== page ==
As named, windows aggregates streaming data based on time. For example, a tumbling time window of one minute collects elements of one minute and applies a function to all elements in the window after one minute.

Defining tumbling time windows and sliding time windows in Flink is very simple:

Tumbling time windows

Enter a time parameter

    . timewindow (time. Minutes (1)) // tumbling time window counts the quantity and time every minute

Sliding time windows

Enter two time parameters

    . timewindow (time. Minutes (1), time. Seconds (30)) // sliding time window counts the quantity and time of the past minute every 30s

One thing we haven’t discussed yet, that is, the exact meaning of “collecting one minute elements”, which can be reduced to a question, “how does the stream processor interpret time?”

Apache Flink has three different time concepts, namely, processing time, event time and entertainment time.

Here you can refer to my next article:

Learning Flink from 0 to 1 – introduces event time, processing time and ingestion time in Flink

Count Windows

Apache Flink also provides counting window functionality. If the count window is set to 100, 100 events will be collected in the window and the value of the window will be calculated when the 100th element is added.

In Flink’s datastream API, tumbling count window and sliding count window are defined as follows:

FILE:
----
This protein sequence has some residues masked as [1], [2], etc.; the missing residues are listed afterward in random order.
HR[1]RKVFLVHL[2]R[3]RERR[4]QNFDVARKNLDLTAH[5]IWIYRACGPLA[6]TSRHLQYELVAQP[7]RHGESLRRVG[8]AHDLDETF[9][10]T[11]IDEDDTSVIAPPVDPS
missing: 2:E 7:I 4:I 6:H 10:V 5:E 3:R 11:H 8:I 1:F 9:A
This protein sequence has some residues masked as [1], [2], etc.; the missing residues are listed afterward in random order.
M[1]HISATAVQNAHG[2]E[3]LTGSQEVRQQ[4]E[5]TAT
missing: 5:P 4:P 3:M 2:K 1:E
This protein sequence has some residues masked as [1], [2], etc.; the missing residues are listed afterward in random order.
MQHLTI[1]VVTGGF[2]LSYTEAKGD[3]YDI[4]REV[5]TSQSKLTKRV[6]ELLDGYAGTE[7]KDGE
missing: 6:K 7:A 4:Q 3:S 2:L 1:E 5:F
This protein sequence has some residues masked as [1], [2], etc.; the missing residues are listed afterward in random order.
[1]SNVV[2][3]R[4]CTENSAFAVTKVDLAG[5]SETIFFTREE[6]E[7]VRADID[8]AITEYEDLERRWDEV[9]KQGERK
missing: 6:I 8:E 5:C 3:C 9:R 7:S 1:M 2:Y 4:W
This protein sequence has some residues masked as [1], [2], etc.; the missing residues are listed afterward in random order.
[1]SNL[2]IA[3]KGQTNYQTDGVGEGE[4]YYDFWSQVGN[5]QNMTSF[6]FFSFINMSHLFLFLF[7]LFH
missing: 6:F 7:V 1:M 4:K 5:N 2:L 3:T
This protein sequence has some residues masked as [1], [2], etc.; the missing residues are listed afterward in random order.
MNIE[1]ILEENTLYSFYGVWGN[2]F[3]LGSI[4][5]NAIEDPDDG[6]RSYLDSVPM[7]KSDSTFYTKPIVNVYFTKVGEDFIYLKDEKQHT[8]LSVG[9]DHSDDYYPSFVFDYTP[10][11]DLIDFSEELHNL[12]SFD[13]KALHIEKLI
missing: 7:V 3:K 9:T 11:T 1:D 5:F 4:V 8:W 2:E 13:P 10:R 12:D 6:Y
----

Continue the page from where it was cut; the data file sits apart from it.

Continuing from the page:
tumbling count window

Enter a time parameter

    . countwindow (100) // count the sum of every 100 elements

sliding count window

Enter two time parameters

    . countwindow (100, 10) // count the sum of the past 100 elements for every 10 elements

Dissecting the window mechanism of Flink

Flink’s built-in time window and count window have covered most application scenarios, but sometimes the window logic needs to be customized. At this time, Flink’s built-in window cannot solve these problems. In order to support custom windows to implement different logic, the datastream API provides an interface for its window mechanism.

The following figure describes the window mechanism of Flink and introduces the components involved:

Elements that arrive at the window operator are passed to windowassigner. Windowassigner assigns elements to one or more windows and may create new windows.
The window itself is just an identifier of the element list. It may provide some optional meta information, such as the start and end times in timewindow. Note that elements can be added to multiple windows, which also means that an element can exist in multiple windows at the same time.

Each window has a trigger that determines when the window is calculated and cleared. When the previously registered timer expires, a trigger is called for each element inserted into the window. On each event, the trigger can decide to trigger (that is, clear (delete the window and discard its contents), or start and clear the window. A window can be evaluated multiple times and exists until it is cleared. Note that the window will consume memory until it is cleared.

When the trigger is triggered, the window element list can be provided to the optional evictor, which can traverse the window element list and decide to delete some elements that enter the window first from the beginning of the list. Then, the remaining elements are assigned to a calculation function. If there is no evictor defined, the trigger directly gives all window elements to the calculation function.